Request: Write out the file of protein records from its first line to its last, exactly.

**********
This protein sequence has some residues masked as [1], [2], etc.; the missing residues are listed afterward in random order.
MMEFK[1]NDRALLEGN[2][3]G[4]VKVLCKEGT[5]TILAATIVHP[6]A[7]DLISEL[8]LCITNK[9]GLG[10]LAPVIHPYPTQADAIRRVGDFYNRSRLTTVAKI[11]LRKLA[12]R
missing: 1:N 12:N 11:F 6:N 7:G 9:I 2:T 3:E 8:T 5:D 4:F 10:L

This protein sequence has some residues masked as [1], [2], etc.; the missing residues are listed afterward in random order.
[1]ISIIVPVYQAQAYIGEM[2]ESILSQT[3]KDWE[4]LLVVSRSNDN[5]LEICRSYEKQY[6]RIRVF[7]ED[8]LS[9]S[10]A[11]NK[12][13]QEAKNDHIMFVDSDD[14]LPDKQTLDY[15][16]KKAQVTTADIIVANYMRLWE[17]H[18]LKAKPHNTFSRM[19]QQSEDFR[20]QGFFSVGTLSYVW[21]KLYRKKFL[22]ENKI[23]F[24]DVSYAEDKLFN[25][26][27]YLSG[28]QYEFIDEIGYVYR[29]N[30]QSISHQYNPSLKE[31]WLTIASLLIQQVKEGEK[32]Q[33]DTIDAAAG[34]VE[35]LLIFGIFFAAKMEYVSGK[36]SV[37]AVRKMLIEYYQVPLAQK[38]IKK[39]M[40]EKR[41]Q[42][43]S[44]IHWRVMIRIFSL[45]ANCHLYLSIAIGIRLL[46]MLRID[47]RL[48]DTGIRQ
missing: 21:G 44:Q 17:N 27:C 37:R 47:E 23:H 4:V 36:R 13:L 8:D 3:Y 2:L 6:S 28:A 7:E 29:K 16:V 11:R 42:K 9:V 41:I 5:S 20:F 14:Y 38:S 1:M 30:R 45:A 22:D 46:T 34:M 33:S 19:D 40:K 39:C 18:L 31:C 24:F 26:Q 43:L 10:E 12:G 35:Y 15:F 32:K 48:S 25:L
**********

This protein sequence has some residues masked as [1], [2], etc.; the missing residues are listed afterward in random order.
MMEFK[1]NDRALLEGN[2][3]G[4]VKVLCKEGT[5]TILAATIVHP[6]A[7]DLISEL[8]LCITNK[9]GLG[10]LAPVIHPYPTQADAIRRVGDFYNRSRLTTVAKI[11]LRKLA[12]R
missing: 1:N 12:N 11:F 6:N 7:G 9:I 2:T 3:E 8:T 5:D 4:F 10:L

This protein sequence has some residues masked as [1], [2], etc.; the missing residues are listed afterward in random order.
[1]ISIIVPVYQAQAYIGEM[2]ESILSQT[3]KDWE[4]LLVVSRSNDN[5]LEICRSYEKQY[6]RIRVF[7]ED[8]LS[9]S[10]A[11]NK[12][13]QEAKNDHIMFVDSDD[14]LPDKQTLDY[15][16]KKAQVTTADIIVANYMRLWE[17]H[18]LKAKPHNTFSRM[19]QQSEDFR[20]QGFFSVGTLSYVW[21]KLYRKKFL[22]ENKI[23]F[24]DVSYAEDKLFN[25][26][27]YLSG[28]QYEFIDEIGYVYR[29]N[30]QSISHQYNPSLKE[31]WLTIASLLIQQVKEGEK[32]Q[33]DTIDAAAG[34]VE[35]LLIFGIFFAAKMEYVSGK[36]SV[37]AVRKMLIEYYQVPLAQK[38]IKK[39]M[40]EKR[41]Q[42][43]S[44]IHWRVMIRIFSL[45]ANCHLYLSIAIGIRLL[46]MLRID[47]RL[48]DTGIRQ
missing: 21:G 44:Q 17:N 27:C 37:R 47:E 23:H 4:V 36:R 13:L 8:D 3:Y 2:L 6:S 28:A 7:E 29:K 16:V 11:R 42:K 9:V 41:I 5:S 20:F 14:Y 38:S 1:M 30:R 45:A 22:D 46:T 34:M 33:S 19:D 40:K 39:C 18:L 31:C 24:F 26:Q 43:L 10:E 12:G 35:Y 15:F 32:K 48:S 25:L